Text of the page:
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Shark Bite Seriously Injures 'Bold' Researcher

April 12, 2002|From Reuters

MIAMI — A shark expert known for unusual research methods and "pushing the envelope" in his study of the feared marine predator's behavior was badly bitten by a shark in the Bahamas, colleagues said Thursday.

Dr. Erich Ritter, chief scientist for the Princeton, N.J.-based Global Shark Attack File, was bitten in the calf by what was believed to be a 350-pound bull shark during filming of a Discovery Channel program off Walker's Cay, Bahamas, on Tuesday.

"It was a serious injury," said Marie Levine, executive director of the Shark Research Institute in Princeton. "He's going to be in the hospital for four or five more weeks."

A series of particularly gruesome shark attacks, including one where an 8-year-old boy lost an arm to a bull shark in Florida, earned international media attention last summer, although the year turned out to be an average one with 76 attacks recorded worldwide.

Experts say shark attacks are very rare and may be increasing only because more people are using the oceans for recreation.

Ritter, 43, was bitten in murky, waist-deep water as he worked with lemon, black-tip and bull sharks for the television program, Levine said.

It appears the bull shark was chasing a remora, a smaller fish, and bit Ritter by accident.

"There was food in the water about 15 yards from Erich. A bull shark closed on the remora but in the low visibility bit Erich instead," she said.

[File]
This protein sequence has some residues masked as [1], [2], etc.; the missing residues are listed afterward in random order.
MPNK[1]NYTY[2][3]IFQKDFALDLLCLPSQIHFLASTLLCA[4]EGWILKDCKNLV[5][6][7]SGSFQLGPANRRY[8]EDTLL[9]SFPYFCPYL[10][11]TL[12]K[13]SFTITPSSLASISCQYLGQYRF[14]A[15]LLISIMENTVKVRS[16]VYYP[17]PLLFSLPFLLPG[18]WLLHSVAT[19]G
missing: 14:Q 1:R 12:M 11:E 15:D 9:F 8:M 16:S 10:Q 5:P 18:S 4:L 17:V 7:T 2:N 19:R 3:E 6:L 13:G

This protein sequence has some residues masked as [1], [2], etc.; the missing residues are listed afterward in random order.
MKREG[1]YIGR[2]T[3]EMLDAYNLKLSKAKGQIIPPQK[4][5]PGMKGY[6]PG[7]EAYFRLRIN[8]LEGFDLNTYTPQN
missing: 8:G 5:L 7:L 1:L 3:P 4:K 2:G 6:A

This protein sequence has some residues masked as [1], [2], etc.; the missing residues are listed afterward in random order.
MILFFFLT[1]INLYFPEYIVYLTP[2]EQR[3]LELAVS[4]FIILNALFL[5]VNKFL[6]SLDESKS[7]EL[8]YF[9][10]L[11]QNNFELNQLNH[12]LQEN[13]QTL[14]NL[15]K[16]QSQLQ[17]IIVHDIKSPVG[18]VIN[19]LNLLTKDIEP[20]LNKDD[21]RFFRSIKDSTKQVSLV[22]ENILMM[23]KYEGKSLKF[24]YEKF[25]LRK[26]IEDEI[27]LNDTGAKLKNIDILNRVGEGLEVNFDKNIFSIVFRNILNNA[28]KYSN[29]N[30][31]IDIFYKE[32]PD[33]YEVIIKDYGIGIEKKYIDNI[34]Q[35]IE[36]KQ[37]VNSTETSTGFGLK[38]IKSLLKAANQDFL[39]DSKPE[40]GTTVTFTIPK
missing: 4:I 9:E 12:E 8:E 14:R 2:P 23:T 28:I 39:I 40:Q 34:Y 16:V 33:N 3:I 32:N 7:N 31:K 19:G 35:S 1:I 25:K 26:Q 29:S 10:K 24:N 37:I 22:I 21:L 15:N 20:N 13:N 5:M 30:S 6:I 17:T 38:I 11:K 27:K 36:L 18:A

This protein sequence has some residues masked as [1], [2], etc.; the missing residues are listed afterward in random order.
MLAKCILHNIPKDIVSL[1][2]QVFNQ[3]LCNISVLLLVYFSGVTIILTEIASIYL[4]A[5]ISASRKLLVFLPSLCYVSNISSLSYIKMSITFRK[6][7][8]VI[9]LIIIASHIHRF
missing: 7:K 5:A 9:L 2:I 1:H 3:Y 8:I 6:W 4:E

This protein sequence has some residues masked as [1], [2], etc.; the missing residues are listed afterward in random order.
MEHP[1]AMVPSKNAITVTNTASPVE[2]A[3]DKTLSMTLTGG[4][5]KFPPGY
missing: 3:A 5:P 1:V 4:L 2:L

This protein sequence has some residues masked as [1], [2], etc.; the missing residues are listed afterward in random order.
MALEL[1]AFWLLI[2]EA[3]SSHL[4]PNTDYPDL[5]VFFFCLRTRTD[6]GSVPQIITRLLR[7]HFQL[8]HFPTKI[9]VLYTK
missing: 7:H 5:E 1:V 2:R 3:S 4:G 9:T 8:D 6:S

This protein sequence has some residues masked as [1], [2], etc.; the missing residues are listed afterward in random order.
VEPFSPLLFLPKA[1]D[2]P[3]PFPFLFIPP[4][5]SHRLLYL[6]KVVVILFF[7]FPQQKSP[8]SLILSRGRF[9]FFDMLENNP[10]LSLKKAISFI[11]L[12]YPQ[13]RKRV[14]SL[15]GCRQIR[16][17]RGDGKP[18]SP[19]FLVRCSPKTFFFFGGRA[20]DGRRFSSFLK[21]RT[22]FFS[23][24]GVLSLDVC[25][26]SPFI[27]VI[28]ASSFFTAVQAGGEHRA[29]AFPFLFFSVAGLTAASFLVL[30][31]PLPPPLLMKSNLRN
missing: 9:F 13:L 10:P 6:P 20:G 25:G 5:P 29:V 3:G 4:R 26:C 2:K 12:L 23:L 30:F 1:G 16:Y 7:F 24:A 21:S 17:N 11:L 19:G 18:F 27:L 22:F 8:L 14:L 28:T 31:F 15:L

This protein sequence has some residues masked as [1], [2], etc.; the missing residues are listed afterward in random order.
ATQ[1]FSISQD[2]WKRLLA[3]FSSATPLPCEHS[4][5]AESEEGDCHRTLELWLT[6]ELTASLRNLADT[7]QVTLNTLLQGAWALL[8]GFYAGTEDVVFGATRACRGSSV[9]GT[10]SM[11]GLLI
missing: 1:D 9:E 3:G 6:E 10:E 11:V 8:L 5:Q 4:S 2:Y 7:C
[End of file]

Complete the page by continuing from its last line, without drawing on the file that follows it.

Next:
The shark's teeth went to the bone and Ritter was rushed to a hospital in West Palm Beach, Fla., where he underwent an arterial graft and possibly a skin graft on the calf wound, she said.

"They were really pushing the envelope," Levine said. "This is one of those things that can happen when you're working with big animals and it was an accident."

But Dr. Sam Gruber, a University of Miami shark expert who worked with Ritter in the 1990s, said Ritter's methods were not accepted by the scientific community and called him "an accident waiting to happen."

"He has been getting more and more fearless, or some would say bold. This method is basically to titillate TV cameras," Gruber said.

Gruber said Ritter believed his study of the marine predators had made him immune to shark bites and called his methods damaging to those trying to do "legitimate" research on sharks.

"He believes he can read the minds of sharks and that he knows everything about shark behavior so he can predict what they are going to do," Gruber said. "Those predictions will never be accurate enough to say, 'This is what will happen 100% of the time.' "

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